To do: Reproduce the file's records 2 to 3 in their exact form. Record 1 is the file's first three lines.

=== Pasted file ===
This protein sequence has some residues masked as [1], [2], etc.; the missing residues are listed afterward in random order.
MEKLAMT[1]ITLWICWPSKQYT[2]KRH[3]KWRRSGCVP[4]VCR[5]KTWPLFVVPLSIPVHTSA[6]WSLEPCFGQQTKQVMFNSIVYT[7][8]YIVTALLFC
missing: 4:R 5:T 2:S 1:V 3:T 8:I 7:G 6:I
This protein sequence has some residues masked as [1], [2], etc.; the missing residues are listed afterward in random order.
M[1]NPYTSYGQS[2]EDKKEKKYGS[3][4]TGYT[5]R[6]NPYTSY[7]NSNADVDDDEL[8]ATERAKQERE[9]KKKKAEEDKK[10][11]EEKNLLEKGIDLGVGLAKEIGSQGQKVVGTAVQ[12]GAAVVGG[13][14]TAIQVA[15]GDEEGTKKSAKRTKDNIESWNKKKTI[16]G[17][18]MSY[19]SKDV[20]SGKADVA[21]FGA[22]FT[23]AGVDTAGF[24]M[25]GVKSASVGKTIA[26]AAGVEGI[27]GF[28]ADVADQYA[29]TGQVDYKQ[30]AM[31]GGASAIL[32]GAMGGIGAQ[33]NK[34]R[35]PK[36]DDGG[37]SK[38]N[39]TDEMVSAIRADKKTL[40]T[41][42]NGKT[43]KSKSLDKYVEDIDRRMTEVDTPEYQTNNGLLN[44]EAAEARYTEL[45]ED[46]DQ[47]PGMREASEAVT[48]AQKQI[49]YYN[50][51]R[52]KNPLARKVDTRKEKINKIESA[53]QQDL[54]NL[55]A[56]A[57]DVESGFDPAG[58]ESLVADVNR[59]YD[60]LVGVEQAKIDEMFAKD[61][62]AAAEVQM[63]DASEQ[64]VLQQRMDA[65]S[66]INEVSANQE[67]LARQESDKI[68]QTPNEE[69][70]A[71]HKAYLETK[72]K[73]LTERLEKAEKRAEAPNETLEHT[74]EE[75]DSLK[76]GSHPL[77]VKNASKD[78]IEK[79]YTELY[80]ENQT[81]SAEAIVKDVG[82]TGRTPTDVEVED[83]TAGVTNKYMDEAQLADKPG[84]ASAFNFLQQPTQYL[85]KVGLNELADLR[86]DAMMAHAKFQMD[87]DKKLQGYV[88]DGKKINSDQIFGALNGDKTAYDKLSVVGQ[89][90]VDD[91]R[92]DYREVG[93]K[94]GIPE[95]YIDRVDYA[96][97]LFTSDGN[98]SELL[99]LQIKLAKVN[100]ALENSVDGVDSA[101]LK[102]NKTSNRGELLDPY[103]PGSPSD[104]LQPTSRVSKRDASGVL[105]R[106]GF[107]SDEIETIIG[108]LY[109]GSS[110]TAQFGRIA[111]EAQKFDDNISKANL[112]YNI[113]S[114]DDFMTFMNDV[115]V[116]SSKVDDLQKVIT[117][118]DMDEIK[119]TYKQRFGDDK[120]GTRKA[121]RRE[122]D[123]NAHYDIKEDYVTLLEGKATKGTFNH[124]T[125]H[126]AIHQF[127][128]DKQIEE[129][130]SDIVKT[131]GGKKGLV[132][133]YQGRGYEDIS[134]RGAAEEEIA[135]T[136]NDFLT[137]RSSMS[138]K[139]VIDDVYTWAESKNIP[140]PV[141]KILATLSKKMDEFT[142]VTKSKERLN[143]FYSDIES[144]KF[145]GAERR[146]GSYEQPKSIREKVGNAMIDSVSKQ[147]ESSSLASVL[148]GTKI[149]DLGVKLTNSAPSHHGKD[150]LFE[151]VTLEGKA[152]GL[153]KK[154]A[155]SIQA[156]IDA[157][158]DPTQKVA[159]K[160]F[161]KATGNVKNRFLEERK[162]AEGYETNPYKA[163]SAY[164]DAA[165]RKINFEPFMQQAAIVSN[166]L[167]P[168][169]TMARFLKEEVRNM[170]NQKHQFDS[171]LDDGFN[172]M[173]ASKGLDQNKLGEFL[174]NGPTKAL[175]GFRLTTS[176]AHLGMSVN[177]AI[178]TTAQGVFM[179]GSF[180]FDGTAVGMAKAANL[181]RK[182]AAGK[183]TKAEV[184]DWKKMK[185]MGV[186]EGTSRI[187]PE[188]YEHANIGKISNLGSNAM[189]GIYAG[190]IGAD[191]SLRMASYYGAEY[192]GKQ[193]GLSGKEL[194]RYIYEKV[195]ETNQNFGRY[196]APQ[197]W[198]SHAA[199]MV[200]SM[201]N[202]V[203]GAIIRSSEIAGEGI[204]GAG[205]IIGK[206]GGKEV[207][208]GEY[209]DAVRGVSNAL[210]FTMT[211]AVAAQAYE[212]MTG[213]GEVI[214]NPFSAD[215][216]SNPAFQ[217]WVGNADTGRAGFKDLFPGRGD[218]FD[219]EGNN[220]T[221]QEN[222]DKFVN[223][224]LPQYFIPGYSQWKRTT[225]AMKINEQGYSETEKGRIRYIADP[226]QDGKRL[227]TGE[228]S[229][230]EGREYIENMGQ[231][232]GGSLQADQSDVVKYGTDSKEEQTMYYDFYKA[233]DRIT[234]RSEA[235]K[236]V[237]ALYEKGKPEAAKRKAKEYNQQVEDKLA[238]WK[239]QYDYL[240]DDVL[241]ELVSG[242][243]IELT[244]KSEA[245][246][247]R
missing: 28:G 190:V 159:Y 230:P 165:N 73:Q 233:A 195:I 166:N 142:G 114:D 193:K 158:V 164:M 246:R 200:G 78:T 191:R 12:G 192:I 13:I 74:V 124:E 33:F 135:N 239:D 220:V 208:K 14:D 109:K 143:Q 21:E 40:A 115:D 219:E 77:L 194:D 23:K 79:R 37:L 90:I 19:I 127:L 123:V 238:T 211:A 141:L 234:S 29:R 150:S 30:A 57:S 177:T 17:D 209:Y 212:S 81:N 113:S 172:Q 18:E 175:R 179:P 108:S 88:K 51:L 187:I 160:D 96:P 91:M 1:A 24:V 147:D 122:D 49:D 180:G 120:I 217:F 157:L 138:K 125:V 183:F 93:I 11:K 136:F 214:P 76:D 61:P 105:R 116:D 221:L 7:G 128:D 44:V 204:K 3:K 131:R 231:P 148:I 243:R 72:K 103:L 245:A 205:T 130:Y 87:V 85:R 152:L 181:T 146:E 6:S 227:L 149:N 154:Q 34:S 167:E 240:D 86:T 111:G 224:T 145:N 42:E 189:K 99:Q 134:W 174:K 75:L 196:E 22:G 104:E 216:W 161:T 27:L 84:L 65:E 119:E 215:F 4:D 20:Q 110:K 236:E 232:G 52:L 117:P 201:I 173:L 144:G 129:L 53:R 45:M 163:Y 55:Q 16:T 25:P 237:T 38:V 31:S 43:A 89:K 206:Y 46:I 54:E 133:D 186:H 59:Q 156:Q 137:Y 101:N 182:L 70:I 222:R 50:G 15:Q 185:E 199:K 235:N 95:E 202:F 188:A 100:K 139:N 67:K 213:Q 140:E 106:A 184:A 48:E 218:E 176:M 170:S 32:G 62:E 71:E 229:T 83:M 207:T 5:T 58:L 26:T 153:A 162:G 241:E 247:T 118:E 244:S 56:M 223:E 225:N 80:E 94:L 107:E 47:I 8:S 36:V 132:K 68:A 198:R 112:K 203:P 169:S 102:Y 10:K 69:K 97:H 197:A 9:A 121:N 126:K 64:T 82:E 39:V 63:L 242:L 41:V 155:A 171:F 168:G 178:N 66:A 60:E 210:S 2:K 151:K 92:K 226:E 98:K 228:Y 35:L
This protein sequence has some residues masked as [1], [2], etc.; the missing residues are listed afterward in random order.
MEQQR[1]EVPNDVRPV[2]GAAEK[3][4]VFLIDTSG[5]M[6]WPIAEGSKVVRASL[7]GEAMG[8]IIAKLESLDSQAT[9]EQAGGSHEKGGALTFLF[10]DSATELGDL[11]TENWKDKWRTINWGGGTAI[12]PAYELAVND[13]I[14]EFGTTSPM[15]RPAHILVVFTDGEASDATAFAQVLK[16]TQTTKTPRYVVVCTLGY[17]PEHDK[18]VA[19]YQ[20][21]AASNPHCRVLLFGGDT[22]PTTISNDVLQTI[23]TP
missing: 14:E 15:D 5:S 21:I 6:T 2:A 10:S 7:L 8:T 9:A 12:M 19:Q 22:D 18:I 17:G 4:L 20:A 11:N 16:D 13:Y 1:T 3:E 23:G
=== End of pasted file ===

This protein sequence has some residues masked as [1], [2], etc.; the missing residues are listed afterward in random order.
M[1]NPYTSYGQS[2]EDKKEKKYGS[3][4]TGYT[5]R[6]NPYTSY[7]NSNADVDDDEL[8]ATERAKQERE[9]KKKKAEEDKK[10][11]EEKNLLEKGIDLGVGLAKEIGSQGQKVVGTAVQ[12]GAAVVGG[13][14]TAIQVA[15]GDEEGTKKSAKRTKDNIESWNKKKTI[16]G[17][18]MSY[19]SKDV[20]SGKADVA[21]FGA[22]FT[23]AGVDTAGF[24]M[25]GVKSASVGKTIA[26]AAGVEGI[27]GF[28]ADVADQYA[29]TGQVDYKQ[30]AM[31]GGASAIL[32]GAMGGIGAQ[33]NK[34]R[35]PK[36]DDGG[37]SK[38]N[39]TDEMVSAIRADKKTL[40]T[41][42]NGKT[43]KSKSLDKYVEDIDRRMTEVDTPEYQTNNGLLN[44]EAAEARYTEL[45]ED[46]DQ[47]PGMREASEAVT[48]AQKQI[49]YYN[50][51]R[52]KNPLARKVDTRKEKINKIESA[53]QQDL[54]NL[55]A[56]A[57]DVESGFDPAG[58]ESLVADVNR[59]YD[60]LVGVEQAKIDEMFAKD[61][62]AAAEVQM[63]DASEQ[64]VLQQRMDA[65]S[66]INEVSANQE[67]LARQESDKI[68]QTPNEE[69][70]A[71]HKAYLETK[72]K[73]LTERLEKAEKRAEAPNETLEHT[74]EE[75]DSLK[76]GSHPL[77]VKNASKD[78]IEK[79]YTELY[80]ENQT[81]SAEAIVKDVG[82]TGRTPTDVEVED[83]TAGVTNKYMDEAQLADKPG[84]ASAFNFLQQPTQYL[85]KVGLNELADLR[86]DAMMAHAKFQMD[87]DKKLQGYV[88]DGKKINSDQIFGALNGDKTAYDKLSVVGQ[89][90]VDD[91]R[92]DYREVG[93]K[94]GIPE[95]YIDRVDYA[96][97]LFTSDGN[98]SELL[99]LQIKLAKVN[100]ALENSVDGVDSA[101]LK[102]NKTSNRGELLDPY[103]PGSPSD[104]LQPTSRVSKRDASGVL[105]R[106]GF[107]SDEIETIIG[108]LY[109]GSS[110]TAQFGRIA[111]EAQKFDDNISKANL[112]YNI[113]S[114]DDFMTFMNDV[115]V[116]SSKVDDLQKVIT[117][118]DMDEIK[119]TYKQRFGDDK[120]GTRKA[121]RRE[122]D[123]NAHYDIKEDYVTLLEGKATKGTFNH[124]T[125]H[126]AIHQF[127][128]DKQIEE[129][130]SDIVKT[131]GGKKGLV[132][133]YQGRGYEDIS[134]RGAAEEEIA[135]T[136]NDFLT[137]RSSMS[138]K[139]VIDDVYTWAESKNIP[140]PV[141]KILATLSKKMDEFT[142]VTKSKERLN[143]FYSDIES[144]KF[145]GAERR[146]GSYEQPKSIREKVGNAMIDSVSKQ[147]ESSSLASVL[148]GTKI[149]DLGVKLTNSAPSHHGKD[150]LFE[151]VTLEGKA[152]GL[153]KK[154]A[155]SIQA[156]IDA[157][158]DPTQKVA[159]K[160]F[161]KATGNVKNRFLEERK[162]AEGYETNPYKA[163]SAY[164]DAA[165]RKINFEPFMQQAAIVSN[166]L[167]P[168][169]TMARFLKEEVRNM[170]NQKHQFDS[171]LDDGFN[172]M[173]ASKGLDQNKLGEFL[174]NGPTKAL[175]GFRLTTS[176]AHLGMSVN[177]AI[178]TTAQGVFM[179]GSF[180]FDGTAVGMAKAANL[181]RK[182]AAGK[183]TKAEV[184]DWKKMK[185]MGV[186]EGTSRI[187]PE[188]YEHANIGKISNLGSNAM[189]GIYAG[190]IGAD[191]SLRMASYYGAEY[192]GKQ[193]GLSGKEL[194]RYIYEKV[195]ETNQNFGRY[196]APQ[197]W[198]SHAA[199]MV[200]SM[201]N[202]V[203]GAIIRSSEIAGEGI[204]GAG[205]IIGK[206]GGKEV[207][208]GEY[209]DAVRGVSNAL[210]FTMT[211]AVAAQAYE[212]MTG[213]GEVI[214]NPFSAD[215][216]SNPAFQ[217]WVGNADTGRAGFKDLFPGRGD[218]FD[219]EGNN[220]T[221]QEN[222]DKFVN[223][224]LPQYFIPGYSQWKRTT[225]AMKINEQGYSETEKGRIRYIADP[226]QDGKRL[227]TGE[228]S[229][230]EGREYIENMGQ[231][232]GGSLQADQSDVVKYGTDSKEEQTMYYDFYKA[233]DRIT[234]RSEA[235]K[236]V[237]ALYEKGKPEAAKRKAKEYNQQVEDKLA[238]WK[239]QYDYL[240]DDVL[241]ELVSG[242][243]IELT[244]KSEA[245][246][247]R
missing: 28:G 190:V 159:Y 230:P 165:N 73:Q 233:A 195:I 166:N 142:G 114:D 193:K 158:V 164:M 246:R 200:G 78:T 191:R 12:G 192:I 13:I 74:V 124:E 33:F 135:N 239:D 220:V 208:K 14:D 109:K 143:Q 21:E 40:A 115:D 219:E 77:L 194:D 23:K 79:R 37:L 90:I 19:I 127:L 123:V 238:T 211:A 141:L 234:S 29:R 150:S 30:A 57:S 177:T 17:D 209:Y 212:S 81:N 113:S 172:Q 18:E 175:R 179:P 108:S 88:K 51:L 187:I 160:D 96:P 91:M 1:A 24:V 147:D 122:D 49:D 180:G 120:I 217:F 157:L 138:K 125:V 183:F 93:I 11:K 136:F 214:P 76:D 61:P 105:R 116:D 221:L 7:G 128:D 44:V 204:K 3:K 131:R 231:P 148:I 243:R 72:K 103:L 245:A 205:T 130:Y 87:V 85:R 152:L 181:T 146:E 6:S 227:L 149:N 154:Q 34:S 167:E 240:D 86:T 111:G 224:T 145:N 42:E 189:K 99:Q 134:W 174:K 75:L 196:E 22:G 104:E 216:W 161:T 27:L 84:L 65:E 119:E 215:F 4:D 20:Q 110:K 236:E 232:G 52:L 117:P 201:I 173:L 144:G 129:L 53:R 45:M 163:Y 55:Q 16:T 25:P 237:T 38:V 31:S 43:A 89:K 206:Y 46:I 54:E 133:D 186:H 59:Q 156:Q 137:Y 101:N 182:L 70:I 222:R 50:G 15:Q 185:E 199:K 235:N 95:E 202:F 188:A 100:K 139:N 67:K 213:Q 140:E 106:A 184:A 48:E 218:E 176:M 170:S 32:G 62:E 71:E 229:T 83:M 207:T 5:T 58:L 26:T 153:A 162:G 241:E 247:T 118:E 244:S 56:M 223:E 225:N 80:E 94:L 107:E 47:I 8:S 36:V 132:K 68:A 198:R 112:K 203:P 169:S 102:Y 10:K 69:K 97:H 197:A 9:A 121:N 126:K 64:T 82:E 39:V 63:L 242:L 41:V 155:A 171:F 168:G 178:N 66:A 60:E 210:S 2:K 151:K 92:K 226:E 98:K 228:Y 35:L
This protein sequence has some residues masked as [1], [2], etc.; the missing residues are listed afterward in random order.
MEQQR[1]EVPNDVRPV[2]GAAEK[3][4]VFLIDTSG[5]M[6]WPIAEGSKVVRASL[7]GEAMG[8]IIAKLESLDSQAT[9]EQAGGSHEKGGALTFLF[10]DSATELGDL[11]TENWKDKWRTINWGGGTAI[12]PAYELAVND[13]I[14]EFGTTSPM[15]RPAHILVVFTDGEASDATAFAQVLK[16]TQTTKTPRYVVVCTLGY[17]PEHDK[18]VA[19]YQ[20][21]AASNPHCRVLLFGGDT[22]PTTISNDVLQTI[23]TP
missing: 14:E 15:D 5:S 21:I 6:T 2:A 10:S 7:L 8:T 9:A 12:M 19:Q 22:D 18:I 17:G 4:L 20:A 11:N 16:D 13:Y 1:T 3:E 23:G